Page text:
If you find yourself shuffling through your 20’s, 30’s, 40’s (or even later) and feeling the disappointment of not knowing your life purpose, be assured there’s still time.
You may be surprised to discover you actually have more in common with Julia Child, Vincent van Gogh, JK Rowling and Oprah than you realised, because as these highly successful and purpose-filled people eventually figured out, your dreams have no age limit — and neither does your souls purpose.
Most of us struggle to know what we want to do with our lives, even if we’ve already finished school, got a job, changed careers, met our life partner or had children.
The length of time or number of attempts and reattempts it takes to discover your ‘calling’ isn’t the issue. The problem lays in the possibility of regret — in never having acknowledged what our purpose might be and then acted on it.
Finding your purpose means finding a way to impact the world in a way that fulfills and satisfies you. Your purpose aligns with your dreams, your values and your actions.
It gives meaning to your existence.
Mark Twain famously declared that “the two most important days in your life are the day you are born and the day you find out why.”
So how do you find out why you were born?
Just because you haven’t discovered it yet, it doesn’t mean you won’t! Don’t beat yourself up. Instead, see any ‘wrong turns’ as an opportunity to figure out what you don’t want. Know that some of the most purpose-filled people are those who have reinvented themselves time and time again.
Learning to find and then live your purpose can be an inside job. You need to do a little soul-searching. So go somewhere you can sit without distraction and connect with yourself in a way that works for you. Journal. Meditate. Speak to someone you trust. Just get out of your head and into your heart — this is where you’ll be guided to the answer.
Download our purpose-exploring exercise by clicking below and answer some or all of the questions — without judgment. Highlight any common ideas that begin to emerge.
Once you begin to hone in on your passions, values and goals, work on aligning them with your actions. Commit to honoring them as best you can, every day. How can you take action right now, even on a small scale? Once you start taking inspired action, notice how it feels.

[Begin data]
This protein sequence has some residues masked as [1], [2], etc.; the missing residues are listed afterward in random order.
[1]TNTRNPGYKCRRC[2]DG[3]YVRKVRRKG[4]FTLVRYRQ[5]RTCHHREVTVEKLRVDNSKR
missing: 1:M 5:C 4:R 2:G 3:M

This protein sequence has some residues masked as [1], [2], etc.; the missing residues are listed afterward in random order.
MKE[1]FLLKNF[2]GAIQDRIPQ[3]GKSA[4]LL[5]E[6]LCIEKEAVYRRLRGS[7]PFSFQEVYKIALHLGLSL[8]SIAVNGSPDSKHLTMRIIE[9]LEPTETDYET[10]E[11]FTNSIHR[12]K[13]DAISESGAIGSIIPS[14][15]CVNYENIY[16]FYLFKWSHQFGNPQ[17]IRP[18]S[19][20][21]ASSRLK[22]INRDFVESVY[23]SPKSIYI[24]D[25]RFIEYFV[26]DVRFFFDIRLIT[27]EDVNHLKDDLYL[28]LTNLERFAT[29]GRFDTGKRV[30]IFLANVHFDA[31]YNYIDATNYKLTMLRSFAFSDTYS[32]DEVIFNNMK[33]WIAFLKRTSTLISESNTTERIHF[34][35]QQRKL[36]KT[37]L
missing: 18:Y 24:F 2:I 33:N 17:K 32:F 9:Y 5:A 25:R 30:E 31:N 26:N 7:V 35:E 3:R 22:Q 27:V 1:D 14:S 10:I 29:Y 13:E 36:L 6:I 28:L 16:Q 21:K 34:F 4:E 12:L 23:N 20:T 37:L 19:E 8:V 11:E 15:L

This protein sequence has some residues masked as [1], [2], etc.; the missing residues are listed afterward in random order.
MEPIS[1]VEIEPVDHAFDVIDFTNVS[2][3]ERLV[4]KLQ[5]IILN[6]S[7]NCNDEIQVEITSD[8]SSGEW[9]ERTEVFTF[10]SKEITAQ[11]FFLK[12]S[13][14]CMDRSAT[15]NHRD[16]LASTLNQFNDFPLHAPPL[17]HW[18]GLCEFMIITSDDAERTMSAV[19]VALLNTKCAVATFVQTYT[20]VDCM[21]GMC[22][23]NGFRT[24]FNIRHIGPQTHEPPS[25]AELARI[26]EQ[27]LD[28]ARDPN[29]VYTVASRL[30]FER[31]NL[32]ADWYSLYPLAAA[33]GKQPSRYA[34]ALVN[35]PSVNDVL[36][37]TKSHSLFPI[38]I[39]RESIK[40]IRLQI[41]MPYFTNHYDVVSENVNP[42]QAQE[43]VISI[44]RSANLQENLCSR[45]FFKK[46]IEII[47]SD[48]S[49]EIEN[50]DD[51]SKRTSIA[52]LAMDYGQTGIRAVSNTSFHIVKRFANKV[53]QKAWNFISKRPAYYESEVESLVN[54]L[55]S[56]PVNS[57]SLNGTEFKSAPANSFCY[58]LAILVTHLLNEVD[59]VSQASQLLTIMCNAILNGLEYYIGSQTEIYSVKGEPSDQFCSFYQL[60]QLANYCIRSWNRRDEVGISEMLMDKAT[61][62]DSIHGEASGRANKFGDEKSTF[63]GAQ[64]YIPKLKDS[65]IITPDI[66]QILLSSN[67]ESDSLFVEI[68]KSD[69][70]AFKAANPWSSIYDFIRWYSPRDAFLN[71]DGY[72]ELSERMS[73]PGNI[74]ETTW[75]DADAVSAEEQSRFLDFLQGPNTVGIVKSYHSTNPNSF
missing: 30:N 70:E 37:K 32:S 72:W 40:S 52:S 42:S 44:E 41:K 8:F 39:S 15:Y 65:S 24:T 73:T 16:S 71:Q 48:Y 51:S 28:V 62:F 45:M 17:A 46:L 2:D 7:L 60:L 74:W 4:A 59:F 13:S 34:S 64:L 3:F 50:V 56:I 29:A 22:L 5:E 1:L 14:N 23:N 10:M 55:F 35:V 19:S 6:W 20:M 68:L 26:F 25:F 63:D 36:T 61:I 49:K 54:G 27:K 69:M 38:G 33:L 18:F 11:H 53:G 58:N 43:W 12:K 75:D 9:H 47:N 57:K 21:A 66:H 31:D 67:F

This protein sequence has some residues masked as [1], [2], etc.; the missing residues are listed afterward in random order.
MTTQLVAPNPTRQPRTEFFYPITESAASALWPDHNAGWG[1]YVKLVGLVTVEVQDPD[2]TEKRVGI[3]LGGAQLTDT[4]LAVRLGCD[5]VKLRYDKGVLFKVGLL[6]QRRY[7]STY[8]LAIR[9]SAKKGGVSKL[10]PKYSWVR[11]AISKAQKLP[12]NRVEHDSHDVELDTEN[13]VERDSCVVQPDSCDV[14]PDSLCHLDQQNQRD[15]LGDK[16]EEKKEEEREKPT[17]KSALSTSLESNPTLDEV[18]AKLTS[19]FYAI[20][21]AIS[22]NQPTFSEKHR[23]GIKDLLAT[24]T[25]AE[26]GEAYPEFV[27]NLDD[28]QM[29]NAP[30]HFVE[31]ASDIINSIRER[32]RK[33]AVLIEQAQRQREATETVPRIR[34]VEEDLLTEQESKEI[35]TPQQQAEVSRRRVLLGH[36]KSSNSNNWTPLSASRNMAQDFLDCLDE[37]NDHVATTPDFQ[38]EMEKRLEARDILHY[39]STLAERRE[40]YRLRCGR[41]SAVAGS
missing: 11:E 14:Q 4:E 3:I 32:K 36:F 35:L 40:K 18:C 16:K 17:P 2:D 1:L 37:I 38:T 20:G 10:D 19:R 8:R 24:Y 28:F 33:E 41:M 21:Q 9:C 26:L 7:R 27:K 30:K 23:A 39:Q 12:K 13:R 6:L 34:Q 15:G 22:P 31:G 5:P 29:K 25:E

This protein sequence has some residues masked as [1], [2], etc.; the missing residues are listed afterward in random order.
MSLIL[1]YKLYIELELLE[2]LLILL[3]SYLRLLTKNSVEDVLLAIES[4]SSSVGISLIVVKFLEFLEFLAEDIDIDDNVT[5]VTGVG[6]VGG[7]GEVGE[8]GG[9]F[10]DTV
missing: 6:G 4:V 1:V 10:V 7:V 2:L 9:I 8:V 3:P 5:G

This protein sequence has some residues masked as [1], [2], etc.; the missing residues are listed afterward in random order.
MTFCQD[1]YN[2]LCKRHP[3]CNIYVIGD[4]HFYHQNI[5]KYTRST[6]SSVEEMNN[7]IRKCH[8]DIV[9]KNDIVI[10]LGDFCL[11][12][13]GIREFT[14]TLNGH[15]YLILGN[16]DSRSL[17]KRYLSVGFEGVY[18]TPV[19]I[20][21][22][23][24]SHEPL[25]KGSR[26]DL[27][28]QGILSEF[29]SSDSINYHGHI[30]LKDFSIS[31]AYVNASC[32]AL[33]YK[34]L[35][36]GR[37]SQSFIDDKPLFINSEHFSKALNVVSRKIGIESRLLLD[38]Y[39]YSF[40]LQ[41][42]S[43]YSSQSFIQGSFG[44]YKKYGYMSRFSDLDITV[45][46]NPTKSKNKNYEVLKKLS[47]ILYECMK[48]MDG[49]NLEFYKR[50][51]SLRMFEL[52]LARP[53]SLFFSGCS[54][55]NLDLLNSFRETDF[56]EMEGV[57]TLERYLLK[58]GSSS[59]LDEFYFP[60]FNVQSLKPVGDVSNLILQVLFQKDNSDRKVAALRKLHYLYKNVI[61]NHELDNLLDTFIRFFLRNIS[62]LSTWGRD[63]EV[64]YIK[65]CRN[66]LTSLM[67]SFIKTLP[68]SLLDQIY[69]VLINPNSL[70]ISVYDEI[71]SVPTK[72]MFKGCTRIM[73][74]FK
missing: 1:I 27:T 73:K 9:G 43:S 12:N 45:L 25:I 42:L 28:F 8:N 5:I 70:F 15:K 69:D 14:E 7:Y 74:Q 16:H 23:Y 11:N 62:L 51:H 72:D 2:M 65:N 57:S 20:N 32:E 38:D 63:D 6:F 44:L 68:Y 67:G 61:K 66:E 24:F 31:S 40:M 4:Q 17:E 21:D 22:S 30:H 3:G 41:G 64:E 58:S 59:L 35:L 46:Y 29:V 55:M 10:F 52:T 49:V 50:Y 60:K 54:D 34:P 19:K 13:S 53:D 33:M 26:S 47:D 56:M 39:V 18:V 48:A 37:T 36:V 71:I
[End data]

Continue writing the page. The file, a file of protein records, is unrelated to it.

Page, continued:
Passion is the key to a purposeful life. When you are inspired and connected to what brings you joy, you find the motivation to create and experience even more of what lights you up.
Think about your answers from our purpose-exploring exercise and connect them to the idea of helping others. How can you use your purpose to leave a lasting effect on the world? Is there an issue you care about? How can you start to solve it? You may not fix all of humanity’s problems on your own, but you can contribute. Making a difference can be fulfilling.
According to Jess Lively jesslively.com the equation for finding your purpose is this:
Jess believes your purpose is always to help others in whatever way you can — in this present moment.
If you can channel your calling into a career, then great! However, living on-purpose can be achieved in many ways – it doesn’t have to be in your job or the way you make a living.
In his well-known narrative, Alan Watts encourages you to do what you desire or what makes you itch — and forget about the money:
“If you say that getting the money is the most important thing, you will spend your life completely wasting your time. You’ll be doing things you don’t like doing in order to go on living — that is to go on doing things you don’t like doing — which is stupid,” he says.
Listen to his full talk here . Powerful stuff.
Success is really about living life on-purpose. No one, however well-meaning, can tell you what that purpose is or what you should be doing. Do not live your own life by someone else’s definition of success.